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Planning Retirement Online

Your Gardening queries - 2


Mary Mary, quite contrary,

How does your garden grow?         

With silver bells and cockle shells,                    

And pretty maids all in a row....                     


If only gardening were as simple as that little nursery rhyme. But it isn`t, so we are putting some of the solutions here to problems you have written to us about, so everyone can have the benefit.


Please e-mail me with your garden problems, comments, or ideas for this section of  laterlife.  Click here for previous editions of Gardener`s Diary.



This month`s gardening problems 


Q:  Gail Toups asks: How do I get rid of coco grass?

A:   I think I know this as couch grass, which is of the same family and habit as coco grass.. It is very stubborn, not receptive to weedkillers and can grow up to a depth of about 1 metre. With a lot of perseverance you can weed it out but you have to make sure you get all the roots out because if you miss even one piece it will start to grow again. It will mean digging the area thoroughly to make sure you get all the roots and tubers, and being quick to remove new shoots almost as they appear.


 Q: From Maggie: My mother has recently been having trouble with her electric wheelchair getting stuck / bogged down in the grass in her garden. She does not want any more paving, and so I am trying to find some kind of mesh which we can place permanently on the grass which will allow the grass to grow through and then be mown like a normal lawn.. Can you help or do you have any suggestions

A: I have had a look around for you and found just the thing on the website below. They do various types of lawn re-enforcement mesh. I hope this helps with your mother`s problem.

 Q: Marge asks: My husband and I bought a smaller house and want to put a garden where the old gravel drive was. Problem: The previous owner changed motorcycle and car oil there and spilled, we don`t think it`s safe for veggies. Is there any product that will clean the soil or decontaminate?

A: I double checked with my husband on this one, as he is a builder.. You will need to remove the soil that has been contaminated as there is no way to clean it up without further polluting it. That`s the bad news - the good news is that the oil won`t have gone very deep, probably only a foot at the most, and it will be contained within a specific area where the guy worked. So before you get the earth movers in, try having a dig around yourselves. The guy may have put some sand down too, to soak up the oil, so it probably isn`t as bad as you first feared.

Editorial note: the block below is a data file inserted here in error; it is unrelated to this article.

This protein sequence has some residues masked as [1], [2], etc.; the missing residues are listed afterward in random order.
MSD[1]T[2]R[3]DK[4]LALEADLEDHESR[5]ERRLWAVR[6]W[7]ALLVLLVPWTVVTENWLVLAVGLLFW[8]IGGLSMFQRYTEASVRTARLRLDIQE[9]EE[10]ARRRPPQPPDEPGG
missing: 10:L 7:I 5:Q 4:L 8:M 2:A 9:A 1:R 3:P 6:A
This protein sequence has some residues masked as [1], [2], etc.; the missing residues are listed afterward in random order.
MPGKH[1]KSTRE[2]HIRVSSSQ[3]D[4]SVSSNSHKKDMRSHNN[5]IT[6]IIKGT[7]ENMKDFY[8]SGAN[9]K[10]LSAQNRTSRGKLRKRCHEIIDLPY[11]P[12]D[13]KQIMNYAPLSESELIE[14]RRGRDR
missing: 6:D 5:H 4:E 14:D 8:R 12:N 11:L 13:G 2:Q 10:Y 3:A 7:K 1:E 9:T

Q: From Carol who is fighting a losing battle with aphids and says the sprays don`t seem to work any more..  

A:  There do seem to be more aphids than ever in recent years and I also found that bug guns do not seem to have that much effect on the little critters. So I have followed the advice that Alan Titchmarsh has recently given, and gone for `natures way`.. So no bug guns or sprays, just let the ladybirds and other `good guys` take over from the chemicals.  Aphids become immune to the stuff we spray on them, in much the same way as us humans become immune to antibiotics.  
I wrote off some of my plants for the last year and possibly this year
too, to see if I can achieve a natural balance.  


Q: Emma in North Devon who wants to know if she can grow snapdragons in her part of the world..

A: I like snapdragons myself and I believe they are gaining popularity once more. I live in the Midlands and find that they will happily self seed themselves around my garden, therefore I am sure that in temperate North Devon where you live they will be even more likely to do so ... I have put a little information below, but recommend that for further comprehensive information you ask the search engines to find websites dealing with the subject. I have looked on the Amazon website for books about snapdragons but there are none that deal exclusively with them. Again, look at some online seed catalogues such as Thompson & Morgan, for cultivation information. 

""Antirrhinums, or Snapdragons are considered hardy annuals (which means they can withstand cold temperatures and light frost) and are easy to grow from seed. The seeds can be started indoors as early as January and put in a cold frame or greenhouse by March for early June flowering. Or you may try saving the seed and scattering it directly onto the borders around September time. (I do this with many hardy annuals and just let them grow where they like. I can always thin them out in the Spring.)

Antirrhinums have a wide range of flower colors and can be grown in three different sizes, depending on the cultivar; however, the intermediate size is the most popular. The flowers bloom profusely from Spring until Autumn. They require sun to partial shade, with well-drained soil. The word "antirrhinum" refers to the snoutlike or noselike shape of the flower. If mulched, they will survive the winter where winters are mild.""

* Of course you can always buy new ones each year from your garden centre, but it is not so rewarding as producing your own plants from seed.. 


Previous editions of your gardening queries:


Edition 1

Edition 2


Please e-mail me with your garden problems, comments, or ideas for this section of  laterlife.



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